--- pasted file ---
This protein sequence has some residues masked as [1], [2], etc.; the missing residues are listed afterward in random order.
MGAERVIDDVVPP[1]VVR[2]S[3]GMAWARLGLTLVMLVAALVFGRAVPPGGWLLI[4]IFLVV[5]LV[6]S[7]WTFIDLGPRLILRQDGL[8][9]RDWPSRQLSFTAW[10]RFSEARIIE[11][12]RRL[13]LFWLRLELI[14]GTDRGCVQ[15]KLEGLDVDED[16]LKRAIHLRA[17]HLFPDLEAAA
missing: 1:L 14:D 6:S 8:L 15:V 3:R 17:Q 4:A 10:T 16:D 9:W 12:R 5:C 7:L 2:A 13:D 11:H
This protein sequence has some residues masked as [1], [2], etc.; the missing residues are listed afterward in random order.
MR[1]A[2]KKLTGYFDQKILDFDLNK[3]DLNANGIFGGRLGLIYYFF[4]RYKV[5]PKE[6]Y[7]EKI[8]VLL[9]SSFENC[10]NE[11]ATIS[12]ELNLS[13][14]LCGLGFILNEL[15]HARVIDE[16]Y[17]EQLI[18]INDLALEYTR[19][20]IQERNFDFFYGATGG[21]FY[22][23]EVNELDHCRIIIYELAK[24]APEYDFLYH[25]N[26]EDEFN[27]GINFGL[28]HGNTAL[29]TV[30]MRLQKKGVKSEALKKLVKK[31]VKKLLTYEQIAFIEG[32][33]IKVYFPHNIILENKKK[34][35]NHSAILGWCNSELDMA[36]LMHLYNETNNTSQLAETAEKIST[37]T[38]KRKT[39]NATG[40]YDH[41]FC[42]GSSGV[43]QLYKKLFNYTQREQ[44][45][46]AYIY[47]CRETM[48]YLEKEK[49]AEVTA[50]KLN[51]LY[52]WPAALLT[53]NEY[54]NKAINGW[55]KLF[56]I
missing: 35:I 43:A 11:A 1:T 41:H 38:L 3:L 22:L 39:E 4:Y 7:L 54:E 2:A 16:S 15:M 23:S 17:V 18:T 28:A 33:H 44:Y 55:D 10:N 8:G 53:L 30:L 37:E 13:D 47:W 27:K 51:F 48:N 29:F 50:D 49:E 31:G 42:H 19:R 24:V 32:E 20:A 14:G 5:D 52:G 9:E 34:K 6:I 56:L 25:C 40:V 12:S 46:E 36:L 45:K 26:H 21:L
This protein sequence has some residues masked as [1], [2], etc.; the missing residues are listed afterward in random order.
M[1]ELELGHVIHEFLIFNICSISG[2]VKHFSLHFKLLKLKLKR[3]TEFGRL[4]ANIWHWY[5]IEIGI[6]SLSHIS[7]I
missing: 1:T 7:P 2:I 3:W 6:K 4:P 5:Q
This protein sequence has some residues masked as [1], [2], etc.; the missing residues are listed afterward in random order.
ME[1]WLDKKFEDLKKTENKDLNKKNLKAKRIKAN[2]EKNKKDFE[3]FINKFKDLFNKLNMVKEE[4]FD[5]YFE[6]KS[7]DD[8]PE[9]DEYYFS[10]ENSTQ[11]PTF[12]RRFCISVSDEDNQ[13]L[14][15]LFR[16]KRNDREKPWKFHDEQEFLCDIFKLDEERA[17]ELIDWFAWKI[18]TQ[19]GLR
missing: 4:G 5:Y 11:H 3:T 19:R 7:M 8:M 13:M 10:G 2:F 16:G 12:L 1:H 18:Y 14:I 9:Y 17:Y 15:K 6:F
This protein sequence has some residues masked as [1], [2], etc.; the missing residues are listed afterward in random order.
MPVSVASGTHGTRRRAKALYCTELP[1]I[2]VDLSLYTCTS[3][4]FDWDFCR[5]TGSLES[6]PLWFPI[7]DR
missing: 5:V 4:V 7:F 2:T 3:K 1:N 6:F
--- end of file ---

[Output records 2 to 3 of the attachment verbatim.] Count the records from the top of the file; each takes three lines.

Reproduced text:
This protein sequence has some residues masked as [1], [2], etc.; the missing residues are listed afterward in random order.
MR[1]A[2]KKLTGYFDQKILDFDLNK[3]DLNANGIFGGRLGLIYYFF[4]RYKV[5]PKE[6]Y[7]EKI[8]VLL[9]SSFENC[10]NE[11]ATIS[12]ELNLS[13][14]LCGLGFILNEL[15]HARVIDE[16]Y[17]EQLI[18]INDLALEYTR[19][20]IQERNFDFFYGATGG[21]FY[22][23]EVNELDHCRIIIYELAK[24]APEYDFLYH[25]N[26]EDEFN[27]GINFGL[28]HGNTAL[29]TV[30]MRLQKKGVKSEALKKLVKK[31]VKKLLTYEQIAFIEG[32][33]IKVYFPHNIILENKKK[34][35]NHSAILGWCNSELDMA[36]LMHLYNETNNTSQLAETAEKIST[37]T[38]KRKT[39]NATG[40]YDH[41]FC[42]GSSGV[43]QLYKKLFNYTQREQ[44][45][46]AYIY[47]CRETM[48]YLEKEK[49]AEVTA[50]KLN[51]LY[52]WPAALLT[53]NEY[54]NKAINGW[55]KLF[56]I
missing: 35:I 43:A 11:A 1:T 41:H 38:L 3:L 22:L 39:E 4:Y 7:L 54:E 2:A 16:S 15:M 23:S 17:V 18:T 28:A 33:H 44:Y 55:D 10:N 8:G 53:L 30:L 37:E 13:D 47:W 27:K 51:F 48:N 29:F 50:D 49:E 31:G 42:H 19:R 24:V 32:E 20:A 14:G 5:D 52:G 9:E 34:K 6:I 56:L 25:C 40:V 12:S 46:E 36:L 45:K 26:H 21:L
This protein sequence has some residues masked as [1], [2], etc.; the missing residues are listed afterward in random order.
M[1]ELELGHVIHEFLIFNICSISG[2]VKHFSLHFKLLKLKLKR[3]TEFGRL[4]ANIWHWY[5]IEIGI[6]SLSHIS[7]I
missing: 1:T 7:P 2:I 3:W 6:K 4:P 5:Q